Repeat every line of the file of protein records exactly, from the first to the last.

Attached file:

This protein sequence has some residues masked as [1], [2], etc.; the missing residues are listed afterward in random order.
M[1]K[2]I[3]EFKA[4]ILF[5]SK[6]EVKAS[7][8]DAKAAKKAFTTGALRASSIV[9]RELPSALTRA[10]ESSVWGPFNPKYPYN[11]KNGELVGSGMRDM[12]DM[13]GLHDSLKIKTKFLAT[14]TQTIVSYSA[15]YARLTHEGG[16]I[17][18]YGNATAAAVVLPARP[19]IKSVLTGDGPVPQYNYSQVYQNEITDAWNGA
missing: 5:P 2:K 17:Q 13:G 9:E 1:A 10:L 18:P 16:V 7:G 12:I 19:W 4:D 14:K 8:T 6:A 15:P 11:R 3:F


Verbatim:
This protein sequence has some residues masked as [1], [2], etc.; the missing residues are listed afterward in random order.
M[1]K[2]I[3]EFKA[4]ILF[5]SK[6]EVKAS[7][8]DAKAAKKAFTTGALRASSIV[9]RELPSALTRA[10]ESSVWGPFNPKYPYN[11]KNGELVGSGMRDM[12]DM[13]GLHDSLKIKTKFLAT[14]TQTIVSYSA[15]YARLTHEGG[16]I[17][18]YGNATAAAVVLPARP[19]IKSVLTGDGPVPQYNYSQVYQNEITDAWNGA
missing: 5:P 2:K 17:Q 13:G 9:E 1:A 10:L 18:P 16:V 7:G 12:I 19:W 4:D 14:K 8:T 6:A 15:P 11:R 3:F